Working Stiff: Always riveting

fantasy book reviews science fiction book reviewsfantasy book reviews science fiction book reviewsWorking Stiff by Rachel Caine

Rachel Caine’s Working Stiff is technically a zombie novel, but it’s not your typical zombie novel. It’s not your typical urban fantasy, either. In fact, it might be more properly termed urban soft science fiction, as the zombifying agent is a nanotech drug rather than magic. But whatever you call it, it’s an excellent book that has me kicking myself for not having tried Caine’s novels before (I’d only read her short story “Death Warmed Over”).

Bryn Davis is one of the most relatable urban-fantasy heroines I’ve seen. She’s neither Superwoman nor a clinging vine. She’s just a young career woman with an endearing mix of strengths and vulnerabilities, who is forced into a desperate existence and must struggle to survive.

We first meet Bryn as she’s about to begin work at Fairview Mortuary. Working in the funeral business may seem like an odd choice of profession, but Bryn isn’t bothered by bodies after a stint in the Army, and she finds a sense of honor in working with the dead. But her first day on the job is a day from hell — and that’s before she stays late at the funeral home and learns that the owner is selling an expensive drug that brings clients back from the dead. Now Bryn knows too much. She is murdered…

…and then wakes up. Turns out Fairview was being raided that same night by men from Pharmadene, the company that makes the resurrection drug, Returné. Thinking Bryn might have information on Fairview’s supplier, they used the drug to bring her back. Now she is, to all appearances, alive, as long as she gets her daily shot of Returné. If she doesn’t, her body will begin to break down and she will die a slow, agonizing death. If she can’t provide any useful information to Pharmadene, she’ll be written off as a bad investment and her shots cut off. If she does sniff out the supplier, Pharmadene will have no more use for her and again, no more shots. Working Stiff is filled with nonstop tension, as Bryn investigates the mysterious supplier and gets deeper into danger from Pharmadene with every pricey shot that goes into her arm.

Yet she’s not as alone as she thinks. Caine brings two wonderful men into Bryn’s unlife, but this isn’t a love-triangle cliché. One of the men does indeed become a love interest, after a slow, cautious growth of trust. The other is that rarest of creatures in urban fantasy: a dear platonic friend.

There’s not much more I can say without spoiling the twists, but I will say that Working Stiff is really, really good. It’s sometimes creepy, sometimes sad, sometimes terrifying — Bryn’s death scene is a wrenching example of all three — but always riveting, and it’ll make you think about what really makes a person “alive.” The ending leaves Bryn with even more troubles than before, and leaves the reader jonesing for the sequel.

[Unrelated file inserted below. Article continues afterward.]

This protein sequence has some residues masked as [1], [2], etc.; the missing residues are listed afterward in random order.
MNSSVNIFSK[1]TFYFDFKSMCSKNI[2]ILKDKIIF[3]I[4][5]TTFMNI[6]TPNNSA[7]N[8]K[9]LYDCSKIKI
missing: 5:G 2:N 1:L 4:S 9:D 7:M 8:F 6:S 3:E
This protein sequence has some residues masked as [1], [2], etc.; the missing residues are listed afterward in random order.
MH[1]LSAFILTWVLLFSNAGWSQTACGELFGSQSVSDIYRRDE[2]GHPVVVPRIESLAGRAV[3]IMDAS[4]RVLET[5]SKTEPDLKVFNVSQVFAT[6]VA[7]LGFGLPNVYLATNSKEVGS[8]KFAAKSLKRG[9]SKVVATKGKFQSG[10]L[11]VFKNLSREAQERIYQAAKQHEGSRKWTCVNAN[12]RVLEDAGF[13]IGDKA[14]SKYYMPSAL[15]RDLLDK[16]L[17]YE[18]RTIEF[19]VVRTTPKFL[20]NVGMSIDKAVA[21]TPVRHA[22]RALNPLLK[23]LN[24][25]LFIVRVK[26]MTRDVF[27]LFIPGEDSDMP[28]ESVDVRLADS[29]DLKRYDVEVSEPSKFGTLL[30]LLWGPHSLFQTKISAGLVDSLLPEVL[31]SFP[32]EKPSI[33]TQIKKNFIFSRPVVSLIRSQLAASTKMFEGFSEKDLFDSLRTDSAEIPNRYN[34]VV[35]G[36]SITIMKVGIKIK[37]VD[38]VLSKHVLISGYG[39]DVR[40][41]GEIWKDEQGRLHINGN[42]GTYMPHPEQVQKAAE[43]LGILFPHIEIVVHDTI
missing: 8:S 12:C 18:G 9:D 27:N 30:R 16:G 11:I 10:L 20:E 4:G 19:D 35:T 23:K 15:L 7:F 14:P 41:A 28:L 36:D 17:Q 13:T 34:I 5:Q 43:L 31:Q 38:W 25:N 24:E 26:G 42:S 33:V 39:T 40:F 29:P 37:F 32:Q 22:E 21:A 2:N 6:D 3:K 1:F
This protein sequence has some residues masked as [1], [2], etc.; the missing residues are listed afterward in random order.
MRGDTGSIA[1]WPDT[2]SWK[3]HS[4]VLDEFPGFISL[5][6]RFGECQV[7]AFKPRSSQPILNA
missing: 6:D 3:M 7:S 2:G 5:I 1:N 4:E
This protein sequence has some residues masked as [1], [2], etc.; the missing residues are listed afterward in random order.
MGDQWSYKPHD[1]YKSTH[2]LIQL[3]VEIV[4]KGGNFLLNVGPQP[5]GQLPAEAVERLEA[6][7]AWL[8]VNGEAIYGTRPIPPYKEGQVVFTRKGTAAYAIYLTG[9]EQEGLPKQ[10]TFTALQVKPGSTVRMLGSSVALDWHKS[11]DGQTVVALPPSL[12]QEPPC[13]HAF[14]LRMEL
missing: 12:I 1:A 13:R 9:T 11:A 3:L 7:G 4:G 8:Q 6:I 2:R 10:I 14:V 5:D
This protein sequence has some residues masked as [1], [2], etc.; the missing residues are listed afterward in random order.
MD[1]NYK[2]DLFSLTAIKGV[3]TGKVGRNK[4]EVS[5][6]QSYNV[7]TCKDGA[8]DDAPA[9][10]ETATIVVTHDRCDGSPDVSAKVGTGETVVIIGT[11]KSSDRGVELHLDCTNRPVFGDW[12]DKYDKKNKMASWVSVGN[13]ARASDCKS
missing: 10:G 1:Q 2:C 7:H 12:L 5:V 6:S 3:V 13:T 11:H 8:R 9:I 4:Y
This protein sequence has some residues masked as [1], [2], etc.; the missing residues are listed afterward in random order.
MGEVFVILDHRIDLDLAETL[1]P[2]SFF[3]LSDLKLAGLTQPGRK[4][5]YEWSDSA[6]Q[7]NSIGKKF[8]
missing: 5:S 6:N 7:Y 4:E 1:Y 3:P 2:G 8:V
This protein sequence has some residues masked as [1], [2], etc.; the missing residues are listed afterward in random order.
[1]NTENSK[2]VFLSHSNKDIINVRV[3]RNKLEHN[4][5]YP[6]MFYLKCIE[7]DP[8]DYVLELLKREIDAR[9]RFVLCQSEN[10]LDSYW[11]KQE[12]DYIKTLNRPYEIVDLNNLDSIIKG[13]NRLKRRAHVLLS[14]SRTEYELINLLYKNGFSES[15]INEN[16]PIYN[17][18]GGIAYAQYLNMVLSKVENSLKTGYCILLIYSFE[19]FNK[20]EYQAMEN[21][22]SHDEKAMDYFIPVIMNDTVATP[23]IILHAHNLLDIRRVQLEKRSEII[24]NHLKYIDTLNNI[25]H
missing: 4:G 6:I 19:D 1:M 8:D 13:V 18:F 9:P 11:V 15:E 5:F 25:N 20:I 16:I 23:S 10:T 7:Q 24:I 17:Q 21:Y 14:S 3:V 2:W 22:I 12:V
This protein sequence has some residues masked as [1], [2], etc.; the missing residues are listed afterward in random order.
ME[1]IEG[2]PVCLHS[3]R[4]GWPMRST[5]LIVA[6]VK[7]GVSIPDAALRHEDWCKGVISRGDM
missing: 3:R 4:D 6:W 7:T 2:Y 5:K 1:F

There’s one loose end that niggles at my brain, but you might consider it a spoiler, so highlight the following text only if you want to read it: I’m a big dog lover, and Bryn’s sweet, brave bulldog Mr. French is a great addition to the story. So I wonder, where is he? He simply isn’t mentioned in the later chapters of the story. I hope he’s OK, and that he’s either blithely pooping on Bryn’s floor or that Liam swooped in and got him. I’m worried about the little guy! [END SPOILER].

The Revivalist — (2011-2012) Publisher: Bryn Davis was killed on the job after discovering her bosses were selling a drug designed to resurrect the dead. Now, revived by that same drug, she becomes an undead soldier in a corporate war to take down the very pharmaceutical company responsible for her new condition…

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See the series at Amazon.


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KELLY LASITER, with us since July 2008, is a mild-mannered academic administrative assistant by day, but at night she rules over a private empire of tottering bookshelves. Kelly is most fond of fantasy set in a historical setting (a la Jo Graham) or in a setting that echoes a real historical period (a la George RR Martin and Jacqueline Carey). She also enjoys urban fantasy and its close cousin, paranormal romance, though she believes these subgenres’ recent burst in popularity has resulted in an excess of dreck. She is a sucker for pretty prose (she majored in English, after all) and mythological themes.

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